In the current study, on intergroup comparison, PI, GI and bleeding scores between the test and the control groups showed statistically significant results at 21st day interval. Furthermore, mean significant percentage reduction of scores was found in both the groups with greater reduction in test group [Graph 1].



Curcumin exerts a very potent anti-inflammatory,[9],[10] antibacterial [11] and antioxidant [12] effect which leads to reduction in bleeding on probing and redness via:

  1. Reduction of the inflammatory mediators generated through arachidonic acid metabolite pathway. It causes nuclear factor kappa B (NF-kB) activation [13],[14],[15] inhibition and pro-inflammatory enzyme cyclooxygenase-2[14],[15] downregulation
  2. The vascularization by fibrosis of the connective tissue [16] occurs by promotion of migration of various cells including fibroblasts in wound bed. This enhances wound healing by causing an increase in the number of fibroblasts [17] leading to greater reduction in PPD in test group.


Behal et al.[18] concluded that the experimental local drug-delivery system containing 2% whole turmeric gel can be used as an adjunct to SRP as it helps in reduction of pocket depth and gain of clinical attachment.

Gottumukkala et al.[19] studied the effectiveness of subgingival irrigation of indigenous 1% curcumin solution and concluded mild-to-moderate beneficiary effect of curcumin irrigation when used as an adjunct to SRP.

Muglikar et al.[20] studied the efficacy of curcumin mouthwash as an adjunct to SRP in the treatment of chronic gingivitis and to compare chlorhexidine in terms of its anti-inflammatory and antimicrobial properties. They concluded that curcumin is comparable to chlorhexidine as an anti-inflammatory mouthwash and it is an effective adjunct to mechanical periodontal therapy.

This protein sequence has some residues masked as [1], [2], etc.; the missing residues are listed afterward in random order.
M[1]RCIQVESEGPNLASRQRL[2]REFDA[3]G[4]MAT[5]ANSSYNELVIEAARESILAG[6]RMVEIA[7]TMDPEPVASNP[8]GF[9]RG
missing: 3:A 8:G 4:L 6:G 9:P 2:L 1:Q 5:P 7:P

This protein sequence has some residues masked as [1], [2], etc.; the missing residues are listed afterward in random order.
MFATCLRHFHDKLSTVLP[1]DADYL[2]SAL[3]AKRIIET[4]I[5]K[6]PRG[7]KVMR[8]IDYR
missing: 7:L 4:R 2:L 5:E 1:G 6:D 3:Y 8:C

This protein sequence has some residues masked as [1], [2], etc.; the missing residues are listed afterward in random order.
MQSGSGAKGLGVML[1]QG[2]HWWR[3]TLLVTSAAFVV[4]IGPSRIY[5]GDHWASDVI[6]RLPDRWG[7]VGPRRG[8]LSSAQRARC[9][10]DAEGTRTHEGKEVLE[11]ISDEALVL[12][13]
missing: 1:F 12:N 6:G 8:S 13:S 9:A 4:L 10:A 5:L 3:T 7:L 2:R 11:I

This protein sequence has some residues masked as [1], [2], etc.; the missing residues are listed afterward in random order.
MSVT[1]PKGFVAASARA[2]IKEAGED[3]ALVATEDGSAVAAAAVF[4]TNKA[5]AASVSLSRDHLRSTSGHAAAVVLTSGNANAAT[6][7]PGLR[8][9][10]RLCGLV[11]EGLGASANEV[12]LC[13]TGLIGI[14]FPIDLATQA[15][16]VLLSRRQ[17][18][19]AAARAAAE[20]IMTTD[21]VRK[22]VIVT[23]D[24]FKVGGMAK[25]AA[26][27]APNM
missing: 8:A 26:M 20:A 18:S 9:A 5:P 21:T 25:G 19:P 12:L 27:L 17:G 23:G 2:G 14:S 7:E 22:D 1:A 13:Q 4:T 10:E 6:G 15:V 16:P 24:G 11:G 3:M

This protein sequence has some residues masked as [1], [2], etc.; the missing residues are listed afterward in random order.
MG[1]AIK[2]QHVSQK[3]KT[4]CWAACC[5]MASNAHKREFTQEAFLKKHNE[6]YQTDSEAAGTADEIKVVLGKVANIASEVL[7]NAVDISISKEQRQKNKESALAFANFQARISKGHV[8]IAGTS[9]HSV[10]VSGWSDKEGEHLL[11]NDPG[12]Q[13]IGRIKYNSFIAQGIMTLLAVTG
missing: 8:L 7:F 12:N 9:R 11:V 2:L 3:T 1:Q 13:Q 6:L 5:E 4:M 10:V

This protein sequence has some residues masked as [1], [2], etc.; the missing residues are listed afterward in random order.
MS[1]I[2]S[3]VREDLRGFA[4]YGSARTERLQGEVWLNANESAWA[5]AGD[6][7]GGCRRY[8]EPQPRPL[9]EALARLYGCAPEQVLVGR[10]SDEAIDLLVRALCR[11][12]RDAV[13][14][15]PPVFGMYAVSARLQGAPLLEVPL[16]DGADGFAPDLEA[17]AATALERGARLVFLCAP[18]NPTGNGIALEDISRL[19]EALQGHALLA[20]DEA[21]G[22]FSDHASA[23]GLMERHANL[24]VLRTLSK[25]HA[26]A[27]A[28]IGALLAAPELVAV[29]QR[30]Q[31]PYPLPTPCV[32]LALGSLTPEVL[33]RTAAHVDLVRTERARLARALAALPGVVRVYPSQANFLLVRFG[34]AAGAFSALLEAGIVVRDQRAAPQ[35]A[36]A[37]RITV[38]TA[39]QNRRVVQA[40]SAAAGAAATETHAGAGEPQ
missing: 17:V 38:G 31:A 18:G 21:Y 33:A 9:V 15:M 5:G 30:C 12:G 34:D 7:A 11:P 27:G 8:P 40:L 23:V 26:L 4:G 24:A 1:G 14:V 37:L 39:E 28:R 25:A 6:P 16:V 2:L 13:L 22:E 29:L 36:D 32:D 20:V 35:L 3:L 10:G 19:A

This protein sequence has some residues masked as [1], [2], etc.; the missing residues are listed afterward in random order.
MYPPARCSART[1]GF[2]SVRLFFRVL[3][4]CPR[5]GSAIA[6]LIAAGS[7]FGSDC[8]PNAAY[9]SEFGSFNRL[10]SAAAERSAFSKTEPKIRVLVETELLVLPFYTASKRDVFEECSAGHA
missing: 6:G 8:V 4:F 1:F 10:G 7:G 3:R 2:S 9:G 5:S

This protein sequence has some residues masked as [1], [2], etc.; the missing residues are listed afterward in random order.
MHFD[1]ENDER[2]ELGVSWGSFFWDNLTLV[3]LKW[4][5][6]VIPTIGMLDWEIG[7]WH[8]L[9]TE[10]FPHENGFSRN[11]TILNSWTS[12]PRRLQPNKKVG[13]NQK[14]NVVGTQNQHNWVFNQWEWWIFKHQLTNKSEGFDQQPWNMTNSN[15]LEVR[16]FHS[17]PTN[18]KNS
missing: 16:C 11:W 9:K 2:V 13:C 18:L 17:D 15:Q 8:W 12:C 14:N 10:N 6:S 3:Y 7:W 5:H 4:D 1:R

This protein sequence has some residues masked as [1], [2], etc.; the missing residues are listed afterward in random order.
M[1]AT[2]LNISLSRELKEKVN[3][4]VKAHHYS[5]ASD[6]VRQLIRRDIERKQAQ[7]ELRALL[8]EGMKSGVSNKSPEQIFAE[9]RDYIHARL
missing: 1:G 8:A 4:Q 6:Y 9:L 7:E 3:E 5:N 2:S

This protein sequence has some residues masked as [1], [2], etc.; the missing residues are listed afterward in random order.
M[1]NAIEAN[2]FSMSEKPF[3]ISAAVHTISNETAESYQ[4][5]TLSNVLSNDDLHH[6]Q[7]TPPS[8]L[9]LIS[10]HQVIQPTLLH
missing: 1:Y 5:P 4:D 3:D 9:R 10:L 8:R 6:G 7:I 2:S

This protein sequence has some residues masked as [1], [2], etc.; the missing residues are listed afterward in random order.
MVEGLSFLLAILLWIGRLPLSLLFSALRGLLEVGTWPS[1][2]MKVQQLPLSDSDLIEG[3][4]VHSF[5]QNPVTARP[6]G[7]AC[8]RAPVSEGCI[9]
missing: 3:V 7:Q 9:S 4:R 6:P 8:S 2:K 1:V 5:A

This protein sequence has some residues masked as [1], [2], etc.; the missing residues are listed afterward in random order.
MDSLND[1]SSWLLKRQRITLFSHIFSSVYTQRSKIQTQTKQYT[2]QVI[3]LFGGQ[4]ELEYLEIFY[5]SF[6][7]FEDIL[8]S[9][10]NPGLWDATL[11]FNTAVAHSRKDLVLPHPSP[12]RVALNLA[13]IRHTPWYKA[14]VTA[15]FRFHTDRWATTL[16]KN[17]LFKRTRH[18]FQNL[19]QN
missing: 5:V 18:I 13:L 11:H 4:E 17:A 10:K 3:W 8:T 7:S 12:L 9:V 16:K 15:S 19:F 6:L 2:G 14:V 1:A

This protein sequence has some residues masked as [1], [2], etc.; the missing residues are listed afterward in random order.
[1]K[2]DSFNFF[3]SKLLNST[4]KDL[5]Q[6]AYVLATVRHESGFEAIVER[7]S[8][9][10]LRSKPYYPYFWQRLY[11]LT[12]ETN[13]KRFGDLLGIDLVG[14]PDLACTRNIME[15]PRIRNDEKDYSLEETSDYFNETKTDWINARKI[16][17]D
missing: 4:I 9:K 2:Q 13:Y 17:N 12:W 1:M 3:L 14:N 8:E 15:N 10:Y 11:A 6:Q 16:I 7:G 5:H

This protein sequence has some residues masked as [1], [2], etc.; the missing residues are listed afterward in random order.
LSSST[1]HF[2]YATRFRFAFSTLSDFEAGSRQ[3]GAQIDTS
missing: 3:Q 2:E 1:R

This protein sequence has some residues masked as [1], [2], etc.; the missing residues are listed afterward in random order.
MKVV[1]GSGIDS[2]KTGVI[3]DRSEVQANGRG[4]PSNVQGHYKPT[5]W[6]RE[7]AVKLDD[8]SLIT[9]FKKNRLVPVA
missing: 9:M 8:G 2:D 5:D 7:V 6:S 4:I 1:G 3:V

Curcumin has shown to effectively inhibit cytokine gene expression at mRNA and protein levels and NF-kB is inhibited only with the lower dose of curcumin with significant reduction of the inflammatory infiltrate and increased collagen content and fibroblastic cell numbers which could explain the reduction in PPD along with bleeding on probing in the participants.[21]

Elburki et al.[21] have shown that a novel chemically modified curcumin reduces the severity of experimental periodontal disease in rats.

Lycopene is one of the most effective antioxidants found in tomatoes and has a singlet oxygen quenching ability which provides prevention against various chronic disorders.[3] It has been classified to the class of compounds known as carotenoids which are the yellow, orange and red pigments produced by plants.[22]

Lycopene has the exceptional feature of binding to chemical species that react with oxygen, thus being the most competent biological antioxidizing agent.[23]

Di Mascio et al.[24] showed that lycopene is the most efficient biological carotenoid singlet oxygen quencher.

Chandra et al.[7] and Arora et al.[25] concluded in their studies that systemic lycopene and oral prophylaxis showed statistically significant reduction in GI, compared to placebo oral prophylaxis group. In both the studies, patients were followed up for 2 weeks in gingivitis patients and 2 months in chronic periodontitis patients respectively.

Piperine acts by inhibiting or quenching free radicals and ROS. It also enhances the bioavailability of various therapeutic agents such as curcumin and lycopene as it inhibits their hepatic and intestinal glucuronidation.[5]